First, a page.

Frontera Combustible: Conceptualising the State Through the Experiences of Petrol Smugglers in the Colombian/Venezuelan Borderlands of Norte de Santander/Táchira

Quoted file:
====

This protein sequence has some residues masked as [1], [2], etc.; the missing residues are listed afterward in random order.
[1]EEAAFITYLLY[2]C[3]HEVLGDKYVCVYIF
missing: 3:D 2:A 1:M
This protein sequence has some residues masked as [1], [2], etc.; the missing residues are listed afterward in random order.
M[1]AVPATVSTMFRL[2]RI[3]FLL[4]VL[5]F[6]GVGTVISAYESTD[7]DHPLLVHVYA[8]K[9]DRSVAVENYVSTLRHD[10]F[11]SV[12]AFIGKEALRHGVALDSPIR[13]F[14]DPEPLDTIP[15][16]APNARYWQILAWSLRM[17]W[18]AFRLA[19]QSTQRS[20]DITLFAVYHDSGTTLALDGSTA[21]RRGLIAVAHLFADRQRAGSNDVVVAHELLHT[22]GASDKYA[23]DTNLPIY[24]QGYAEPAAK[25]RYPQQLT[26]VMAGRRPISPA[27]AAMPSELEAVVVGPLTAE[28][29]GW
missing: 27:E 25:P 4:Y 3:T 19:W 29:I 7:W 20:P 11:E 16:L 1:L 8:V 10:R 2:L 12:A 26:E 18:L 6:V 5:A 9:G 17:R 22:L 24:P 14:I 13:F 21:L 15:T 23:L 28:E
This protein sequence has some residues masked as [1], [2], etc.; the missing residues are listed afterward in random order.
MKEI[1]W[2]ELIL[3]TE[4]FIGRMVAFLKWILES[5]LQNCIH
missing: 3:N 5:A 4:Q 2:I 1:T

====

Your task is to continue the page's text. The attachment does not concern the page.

This paper is based on an ongoing ethnographic research project conducted in the borderlands between Colombia and Venezuela, in particular the Colombian city of Cúcuta. There is a thriving smuggling trade between the two countries caused by Venezuela’s economic crisis and the extreme devaluation of goods. The area has become one of Colombia’s ‘hottest’ regions due to the proliferation of armed gangs that make money by smuggling of contraband, especially petrol. The article aims to describe how petrol vendors, transporters and smugglers conceptualise the state and how they negotiate and interact with state actors present in the borderlands. It engages in an anthropology of the state through the ethnographic lens of organised informal workers. Starting with a theoretical framework, it criticizes attempts to do anthropology in the margins of the state for its uncomfortably Hobbesian vision of the world, and settles instead on a ‘critical phenomenology of power’ (Krupa and Nugent 2015) as a methodology. It goes on to introduce two pimpinero trade unionists and the struggles of running petrol from the border as well as of political organising. The final section analyses this struggle as ‘insurgent citizenship’, a citizenry’s bottom up attempt to claim full access to their rights as citizens (Holston 2013), as well as ethnographically justifying the need for a conceptual borderland region. All informants’ names are anonymized apart from two trade union leaders who requested not to be anonymous.
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